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‘Misery’ Explained




The film “Misery” directed by Rob Reiner is my favorite of the list for a variety of reasons that aren’t just limited to its riveting story or the photography of the film. 

Writer Paul Sheldon (James Caan) is left to fate due to a car accident in the snowstorm that riddled him restless. However, Annie (Kathy Bates) discovers him and decides to bring him under her care and just so happens to quite literally be Paul’s biggest fan for his hit novels, “Misery”. Annie is welcoming, heartwarming and just an absolutely down to Earth woman however, as the movie progresses. Not all is as they seem. 

Annie becomes more irritable and inconsistent with Paul. Quickly becoming bipolar with her moods, her emotions and how she handles the treatment and care of Paul. Between absolutely losing it for the simplest of things, breaking Pauls’ ankles to show a form of dominance to him after he’s gotten out of his room. Paul is becoming considerably more desperate to Annie’s unhinged personality and soon discovers the brutality of her past and quickly begins a plan of attack on not only her, but to escape his imprisonment by her. Subverting her by professing his love and admiration for her and his gratefulness to her, he intends to poison her however that plan fails, and the movie continues the narrative with a series of violence, extremely violent dialogue and eventually closes with Paul’s freedom with the death of Annie by bashing her in the face with a small bust thus rendering Paul, free from his shackles. 

The themes of Misery are the most interesting. Exploring the themes obsession, compulsiveness and how someone who is seemingly nice, can be unhinged and do a considerable amount of harm to someone who accidentally became in the situation he was in. The motives of Annie are most interesting due to her obsession with Paul, but it is clear that she had no intentions of seeking out Paul herself, He arrived at her doorstep (literally) and proceeded to do such things to him and for the majority of the film, is actually quite resourceful and helpful to Paul during his recovery.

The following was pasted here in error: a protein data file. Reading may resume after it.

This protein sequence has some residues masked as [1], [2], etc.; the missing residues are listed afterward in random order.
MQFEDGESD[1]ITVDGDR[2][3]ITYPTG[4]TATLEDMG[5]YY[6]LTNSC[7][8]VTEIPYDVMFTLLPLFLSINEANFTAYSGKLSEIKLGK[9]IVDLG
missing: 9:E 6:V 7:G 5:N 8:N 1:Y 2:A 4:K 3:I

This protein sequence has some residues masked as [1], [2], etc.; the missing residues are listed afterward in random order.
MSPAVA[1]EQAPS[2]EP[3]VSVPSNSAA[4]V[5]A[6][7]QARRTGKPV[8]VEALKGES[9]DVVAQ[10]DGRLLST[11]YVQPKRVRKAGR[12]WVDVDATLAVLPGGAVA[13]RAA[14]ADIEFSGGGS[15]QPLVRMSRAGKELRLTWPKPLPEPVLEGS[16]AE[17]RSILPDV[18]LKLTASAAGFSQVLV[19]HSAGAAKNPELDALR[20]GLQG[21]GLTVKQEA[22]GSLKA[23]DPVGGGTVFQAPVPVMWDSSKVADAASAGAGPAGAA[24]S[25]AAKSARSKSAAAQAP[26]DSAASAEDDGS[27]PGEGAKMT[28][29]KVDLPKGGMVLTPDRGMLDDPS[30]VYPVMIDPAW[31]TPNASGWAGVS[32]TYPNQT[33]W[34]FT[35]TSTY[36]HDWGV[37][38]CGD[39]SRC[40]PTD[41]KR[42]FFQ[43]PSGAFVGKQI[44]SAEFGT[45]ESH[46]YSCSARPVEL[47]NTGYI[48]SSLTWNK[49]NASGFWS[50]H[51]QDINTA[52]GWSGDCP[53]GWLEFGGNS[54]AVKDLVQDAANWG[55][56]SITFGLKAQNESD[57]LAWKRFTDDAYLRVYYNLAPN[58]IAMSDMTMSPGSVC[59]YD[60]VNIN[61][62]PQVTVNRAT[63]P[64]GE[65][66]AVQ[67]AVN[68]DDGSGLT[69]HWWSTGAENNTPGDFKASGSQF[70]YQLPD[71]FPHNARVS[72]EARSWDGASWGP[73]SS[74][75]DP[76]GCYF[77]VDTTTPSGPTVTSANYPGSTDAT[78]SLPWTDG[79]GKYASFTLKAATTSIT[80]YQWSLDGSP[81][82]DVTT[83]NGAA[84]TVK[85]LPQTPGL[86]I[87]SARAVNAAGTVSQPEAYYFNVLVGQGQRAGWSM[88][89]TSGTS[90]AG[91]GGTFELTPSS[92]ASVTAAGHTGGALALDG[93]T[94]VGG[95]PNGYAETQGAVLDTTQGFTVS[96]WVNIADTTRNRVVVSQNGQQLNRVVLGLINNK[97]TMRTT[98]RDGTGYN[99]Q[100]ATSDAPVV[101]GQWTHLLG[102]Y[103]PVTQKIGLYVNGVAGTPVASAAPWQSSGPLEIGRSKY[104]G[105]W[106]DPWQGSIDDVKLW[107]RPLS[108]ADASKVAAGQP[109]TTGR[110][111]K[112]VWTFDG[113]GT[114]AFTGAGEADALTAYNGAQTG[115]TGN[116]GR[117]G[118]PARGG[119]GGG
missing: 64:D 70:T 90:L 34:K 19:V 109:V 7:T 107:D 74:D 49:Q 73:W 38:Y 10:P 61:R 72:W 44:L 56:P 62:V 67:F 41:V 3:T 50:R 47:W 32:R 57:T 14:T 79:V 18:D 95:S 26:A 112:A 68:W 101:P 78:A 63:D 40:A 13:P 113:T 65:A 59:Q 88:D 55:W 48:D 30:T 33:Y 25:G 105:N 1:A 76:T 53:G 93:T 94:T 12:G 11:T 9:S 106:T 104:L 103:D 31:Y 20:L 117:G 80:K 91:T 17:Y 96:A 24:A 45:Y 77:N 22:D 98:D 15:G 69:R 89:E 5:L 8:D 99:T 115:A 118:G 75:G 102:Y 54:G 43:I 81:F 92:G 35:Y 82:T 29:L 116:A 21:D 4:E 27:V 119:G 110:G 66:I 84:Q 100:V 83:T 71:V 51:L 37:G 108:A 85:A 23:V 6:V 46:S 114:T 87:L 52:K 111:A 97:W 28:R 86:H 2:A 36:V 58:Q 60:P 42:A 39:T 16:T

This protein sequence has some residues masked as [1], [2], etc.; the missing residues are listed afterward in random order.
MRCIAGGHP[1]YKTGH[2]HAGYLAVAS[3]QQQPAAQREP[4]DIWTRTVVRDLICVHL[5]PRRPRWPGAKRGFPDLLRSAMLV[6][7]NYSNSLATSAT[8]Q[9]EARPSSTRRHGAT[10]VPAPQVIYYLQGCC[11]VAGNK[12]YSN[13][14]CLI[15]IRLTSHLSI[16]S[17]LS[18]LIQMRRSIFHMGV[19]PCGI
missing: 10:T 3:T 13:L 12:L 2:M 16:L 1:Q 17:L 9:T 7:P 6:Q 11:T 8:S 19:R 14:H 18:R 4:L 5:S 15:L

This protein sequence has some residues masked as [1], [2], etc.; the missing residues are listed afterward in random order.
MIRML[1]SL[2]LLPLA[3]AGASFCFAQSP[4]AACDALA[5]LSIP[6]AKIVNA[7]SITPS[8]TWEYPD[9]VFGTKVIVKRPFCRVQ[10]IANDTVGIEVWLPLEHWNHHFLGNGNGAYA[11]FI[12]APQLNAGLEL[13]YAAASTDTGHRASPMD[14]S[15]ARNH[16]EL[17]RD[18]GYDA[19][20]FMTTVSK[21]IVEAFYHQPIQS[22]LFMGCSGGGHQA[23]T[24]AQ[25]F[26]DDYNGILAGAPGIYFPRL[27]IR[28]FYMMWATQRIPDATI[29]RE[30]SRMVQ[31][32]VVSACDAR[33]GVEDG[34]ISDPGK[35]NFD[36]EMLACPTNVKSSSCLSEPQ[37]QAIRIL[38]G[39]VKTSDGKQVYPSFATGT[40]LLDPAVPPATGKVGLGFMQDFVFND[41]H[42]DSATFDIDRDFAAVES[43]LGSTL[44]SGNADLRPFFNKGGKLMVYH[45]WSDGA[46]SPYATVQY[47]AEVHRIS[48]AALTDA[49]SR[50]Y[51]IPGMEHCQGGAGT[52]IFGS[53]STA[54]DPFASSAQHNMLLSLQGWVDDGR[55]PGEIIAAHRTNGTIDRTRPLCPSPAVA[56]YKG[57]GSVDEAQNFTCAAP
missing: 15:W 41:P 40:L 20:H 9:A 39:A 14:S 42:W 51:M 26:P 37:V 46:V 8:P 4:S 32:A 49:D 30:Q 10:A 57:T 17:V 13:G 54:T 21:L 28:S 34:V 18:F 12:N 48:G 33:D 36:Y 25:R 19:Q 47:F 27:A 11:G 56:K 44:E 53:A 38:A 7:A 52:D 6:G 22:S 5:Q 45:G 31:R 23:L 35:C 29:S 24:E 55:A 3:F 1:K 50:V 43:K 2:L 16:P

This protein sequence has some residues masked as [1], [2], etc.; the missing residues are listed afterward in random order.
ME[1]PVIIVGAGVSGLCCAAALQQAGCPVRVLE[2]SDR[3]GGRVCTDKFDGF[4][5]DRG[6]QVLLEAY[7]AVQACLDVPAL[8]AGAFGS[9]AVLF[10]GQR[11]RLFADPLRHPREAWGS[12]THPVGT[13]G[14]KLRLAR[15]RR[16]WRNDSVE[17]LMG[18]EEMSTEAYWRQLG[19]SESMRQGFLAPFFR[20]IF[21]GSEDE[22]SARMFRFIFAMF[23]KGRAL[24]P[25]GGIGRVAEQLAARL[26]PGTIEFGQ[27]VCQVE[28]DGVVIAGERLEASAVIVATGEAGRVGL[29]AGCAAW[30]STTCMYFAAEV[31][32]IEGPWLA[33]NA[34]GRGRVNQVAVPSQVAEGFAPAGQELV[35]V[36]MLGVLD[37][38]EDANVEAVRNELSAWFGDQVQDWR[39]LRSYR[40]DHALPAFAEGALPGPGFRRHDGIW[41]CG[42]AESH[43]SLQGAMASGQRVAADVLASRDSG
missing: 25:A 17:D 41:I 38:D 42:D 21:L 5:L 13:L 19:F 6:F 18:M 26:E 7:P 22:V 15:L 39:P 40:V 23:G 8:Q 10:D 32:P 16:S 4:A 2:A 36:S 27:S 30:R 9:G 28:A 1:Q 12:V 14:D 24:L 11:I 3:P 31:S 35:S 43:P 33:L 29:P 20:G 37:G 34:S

Takeaways of the film are similar to others in the genre, it is the tension that is portrayed in the film that remains prevalent after viewing the film. Effectively building the tension with minute details, intricacies that push the narrative forward while exceeding in the development of the characters. It is executed without flaw through its cinematography, writing and its performances by James Caan and Kathy Bates that few films replicate and even more so, fail to do. 

‘Misery’ is an absolute stellar classic that is well deserved of its praise. Both the film and the book paved the way for intense, nail-biting storytelling that chooses not to take the “in your face” approach like most films of this generation do. ‘SAW’ comes to mind when writing this. The “in your face” approach has become so common and that most aren’t interested in the horror sub-genre of “torture porn” or jump scares that the horror film community has since dubbed. 

It is the tension, anxiety and the stressfulness of each scene that is carefully crafted through cinematography, set design and most importantly, the performances of one’s actors/actresses. 

Modern horror could greatly take inspiration from classics such as Stanley Kubrick’s’ ‘The Shining’ or ‘A Clockwork Orange’ and ‘Misery’. However, director and writer, Ari Aster’s recent work with ‘Hereditary’ and ‘Midsommar’ are stellar examples on how to do horror. The long, lingering shots combined with unsettling imagery combined with the performance of the actors creates such an angelic or in this case, demonic experience that Hollywood fails to recreate. Instead, focusing on maximizing box office sales. Of course, film as an art form is subjective to everyone’s opinion. 

Jacob O'Neil is a growing writer, filmmaker, photographer and self-published author. When not working, he is a part time Stage Manager at his local theatre and can be frequently seen attending musicals, concerts, stage plays or carving up the roads on a motorcycle.

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